Why Unions Matter

If you happen to be a member of your local education association, chances are you’ve received some emails this year asking you to rescind your membership.

Like too many issues (such as presidential elections), we humans have the tendency to make decisions based on emotion rather than fact. Many people are on edge, and you don’t have to look far online to find people with strong anti-union sentiments. However, I rarely am able to uncover facts or actual events that serve well to make unions, teachers’ unions in particular, worthy of such tremendous hatred.

Sure, there are the cases where a union enforced a poorly worded contract and a crappy teacher got to keep their job. It happens. There are plenty of actions that unions have taken that I personally don’t agree with, and thus I am working “from the inside” to change as an active union member.

If we want to know why unions matter to teachers and to public education, Wisconsin has engaged in a deeply unfortunate experiment we can all learn from. The gist: The state government of Wisconsin passed what it called the “Wisconsin Budget Repair Bill” that included as one of its “repairs” the destruction of labor unions’ rights to collectively bargain. Here’s the whole article, but details worthy of noting:

  • Total teacher compensation has dropped 8% since the Bill.
  • There is no way for teachers to negotiate for pay increases or for better benefits; meanwhile costs of benefits have increased.
  • Certificated teachers are leaving in droves; the article includes examples of positions left unfilled or filled by unqualified, non-certificated staff. (I’m not clear how this could be filed under “In the best interests of students.”)

Unfortunately, the public face of the union has done us any favors: To people not familiar, picturing a union means picturing a bunch of people not working, but rather pacing, chanting, holding signs…acts that I understand in terms of labor relations but which I also believe are the worst possible public relations moments our organizations can ask for. This unfortunately masks the real work that unions do: advocating for the working and learning conditions of staff and students in all of our schools.

This year, my district recruited a handful of teachers from “right to work” states where the powers of unions are restricted. They tell me again and again how different everything is here in Washington: they as teachers feel valued, their students are safe, there is consistency and stability in policy. These create the conditions that enable students to succeed. It is easy to focus only on compensation as the primary focus of an education association, but the reality is far more complex: Yes, unions negotiate pay and benefits, which are about recruiting and retaining top quality educators. Unions also negotiate class sizes, special education caseloads, access to curriculum and resources, and programs from STEM to the arts to counseling to intervention. Unions are a powerful voice for teachers and the strongest voice for students.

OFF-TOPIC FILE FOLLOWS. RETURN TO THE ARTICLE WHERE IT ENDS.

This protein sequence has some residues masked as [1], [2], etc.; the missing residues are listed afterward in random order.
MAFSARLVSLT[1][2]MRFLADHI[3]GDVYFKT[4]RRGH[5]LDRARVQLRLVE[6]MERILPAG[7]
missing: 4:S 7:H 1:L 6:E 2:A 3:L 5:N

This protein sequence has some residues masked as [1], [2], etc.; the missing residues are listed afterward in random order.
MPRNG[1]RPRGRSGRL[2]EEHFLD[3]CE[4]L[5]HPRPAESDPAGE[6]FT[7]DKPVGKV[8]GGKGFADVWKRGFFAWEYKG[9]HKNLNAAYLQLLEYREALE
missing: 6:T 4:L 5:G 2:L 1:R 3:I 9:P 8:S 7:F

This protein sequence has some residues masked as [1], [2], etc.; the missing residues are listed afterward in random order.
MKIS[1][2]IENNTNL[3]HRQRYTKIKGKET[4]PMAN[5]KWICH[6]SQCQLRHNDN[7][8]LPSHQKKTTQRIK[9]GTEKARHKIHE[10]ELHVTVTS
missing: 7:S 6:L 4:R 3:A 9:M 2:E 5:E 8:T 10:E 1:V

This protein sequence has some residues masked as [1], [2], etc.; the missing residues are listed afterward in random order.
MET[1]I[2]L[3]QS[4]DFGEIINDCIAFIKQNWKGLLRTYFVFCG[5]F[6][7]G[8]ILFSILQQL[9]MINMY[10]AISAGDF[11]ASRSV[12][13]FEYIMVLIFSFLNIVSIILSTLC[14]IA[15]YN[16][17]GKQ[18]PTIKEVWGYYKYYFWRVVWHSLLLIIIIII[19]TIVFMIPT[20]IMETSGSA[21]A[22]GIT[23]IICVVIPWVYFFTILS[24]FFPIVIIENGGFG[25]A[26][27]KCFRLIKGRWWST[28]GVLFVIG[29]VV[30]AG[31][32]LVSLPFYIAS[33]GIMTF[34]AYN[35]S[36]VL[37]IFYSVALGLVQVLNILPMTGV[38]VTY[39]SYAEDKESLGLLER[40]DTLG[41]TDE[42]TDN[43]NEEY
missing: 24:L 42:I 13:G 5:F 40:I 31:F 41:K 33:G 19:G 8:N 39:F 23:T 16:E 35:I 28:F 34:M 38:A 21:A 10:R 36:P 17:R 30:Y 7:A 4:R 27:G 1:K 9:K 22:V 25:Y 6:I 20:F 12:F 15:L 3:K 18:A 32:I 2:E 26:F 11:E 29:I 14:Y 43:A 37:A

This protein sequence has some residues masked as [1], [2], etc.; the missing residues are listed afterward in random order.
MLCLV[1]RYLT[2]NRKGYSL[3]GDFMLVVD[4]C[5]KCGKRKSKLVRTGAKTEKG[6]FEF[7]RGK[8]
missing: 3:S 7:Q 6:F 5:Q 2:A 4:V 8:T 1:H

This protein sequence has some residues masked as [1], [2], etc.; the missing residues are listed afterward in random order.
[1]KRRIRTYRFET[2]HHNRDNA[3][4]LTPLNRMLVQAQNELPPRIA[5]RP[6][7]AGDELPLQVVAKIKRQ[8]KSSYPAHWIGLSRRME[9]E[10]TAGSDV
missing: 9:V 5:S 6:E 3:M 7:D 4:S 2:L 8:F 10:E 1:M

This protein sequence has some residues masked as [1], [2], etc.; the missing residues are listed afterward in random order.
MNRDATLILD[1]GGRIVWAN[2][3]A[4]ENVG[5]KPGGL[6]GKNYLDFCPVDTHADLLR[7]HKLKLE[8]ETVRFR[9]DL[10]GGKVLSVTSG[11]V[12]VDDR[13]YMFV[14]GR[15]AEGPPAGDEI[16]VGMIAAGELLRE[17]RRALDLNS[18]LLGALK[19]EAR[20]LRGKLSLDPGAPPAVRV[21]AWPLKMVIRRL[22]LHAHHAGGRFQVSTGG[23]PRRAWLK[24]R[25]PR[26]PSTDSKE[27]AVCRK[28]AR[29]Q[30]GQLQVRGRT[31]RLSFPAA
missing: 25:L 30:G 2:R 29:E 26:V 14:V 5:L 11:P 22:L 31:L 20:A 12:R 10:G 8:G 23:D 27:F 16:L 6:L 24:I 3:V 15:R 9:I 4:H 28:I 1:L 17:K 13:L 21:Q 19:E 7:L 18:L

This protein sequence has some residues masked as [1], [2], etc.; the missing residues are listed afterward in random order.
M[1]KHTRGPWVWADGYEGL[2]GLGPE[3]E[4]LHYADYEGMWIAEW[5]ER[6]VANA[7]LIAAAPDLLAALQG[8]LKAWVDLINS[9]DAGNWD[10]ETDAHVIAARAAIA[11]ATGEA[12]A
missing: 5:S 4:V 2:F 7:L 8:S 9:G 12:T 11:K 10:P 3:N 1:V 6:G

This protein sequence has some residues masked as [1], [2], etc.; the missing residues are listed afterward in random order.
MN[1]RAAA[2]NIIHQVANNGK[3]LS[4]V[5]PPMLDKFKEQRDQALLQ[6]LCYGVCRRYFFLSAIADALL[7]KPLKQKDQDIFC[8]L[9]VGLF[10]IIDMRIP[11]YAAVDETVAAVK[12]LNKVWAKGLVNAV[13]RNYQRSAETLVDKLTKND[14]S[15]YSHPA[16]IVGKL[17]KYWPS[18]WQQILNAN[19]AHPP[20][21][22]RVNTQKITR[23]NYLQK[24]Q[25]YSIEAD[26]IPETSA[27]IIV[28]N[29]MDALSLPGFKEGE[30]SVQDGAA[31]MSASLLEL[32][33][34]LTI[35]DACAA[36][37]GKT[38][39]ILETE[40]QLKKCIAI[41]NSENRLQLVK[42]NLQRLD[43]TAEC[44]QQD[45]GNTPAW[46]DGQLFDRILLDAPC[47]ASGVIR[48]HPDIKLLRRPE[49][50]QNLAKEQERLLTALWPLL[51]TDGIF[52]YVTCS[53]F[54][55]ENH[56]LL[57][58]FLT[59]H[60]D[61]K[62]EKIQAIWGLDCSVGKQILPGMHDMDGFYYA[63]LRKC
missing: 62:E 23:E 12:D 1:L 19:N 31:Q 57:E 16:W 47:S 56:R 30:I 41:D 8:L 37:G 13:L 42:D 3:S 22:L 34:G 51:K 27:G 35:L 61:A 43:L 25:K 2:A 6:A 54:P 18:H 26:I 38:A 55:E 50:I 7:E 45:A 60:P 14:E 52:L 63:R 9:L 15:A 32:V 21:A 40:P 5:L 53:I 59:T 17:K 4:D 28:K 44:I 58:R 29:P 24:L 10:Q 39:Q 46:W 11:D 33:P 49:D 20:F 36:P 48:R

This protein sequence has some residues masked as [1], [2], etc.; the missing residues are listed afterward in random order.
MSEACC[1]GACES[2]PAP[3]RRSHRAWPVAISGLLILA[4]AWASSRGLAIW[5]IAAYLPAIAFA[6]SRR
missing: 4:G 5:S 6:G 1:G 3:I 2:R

When our legislature comes together in the new year, we need to be careful to watch for threats to public education from all angles (like this one), not the least of which being threats to educators’ powers to organize and advocate. We need to learn from Wisconsin.

3 thoughts on “Why Unions Matter

  1. Tom White

    We can’t let Wisconsin happen to Washington. I’ve talked to several teachers from that state and they are, to put it mildly, discouraged.

    Unions aren’t perfect, but they are far, far better than the alternative!

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  3. Mandy Manning

    My first teaching job was in the state of Texas, a “right to work” state. My only educational experience previous to that was a stint three years earlier as a paraeductor here in Washington state. I remember when I learned about my health care coverage in Texas, I was appalled, because my coverage back in Washington had been stellar – covering everything I needed, plus full dental. I barely had dental coverage in Texas. It covered only cleanings and nothing more. At the time and likely because my pay as a certificated teacher was more than I had made as a para, it didn’t occur to me that this could all be attributed to working for a state with union support for workers, as opposed to Texas, in which we had no representation at all, and could be fired for any reason whatsoever.

    Every time I get one of these letters in my inbox, I’m horrified that people are working so hard to dismantle our Educator’s Union. This is one of the great things about being an educator in the state Washington. I know I have support. I like to see the collaboration that happens between administrators, teachers, and educational support staff, precisely because we have a union.

    Thanks for this post, Mark. It is timely and necessary.

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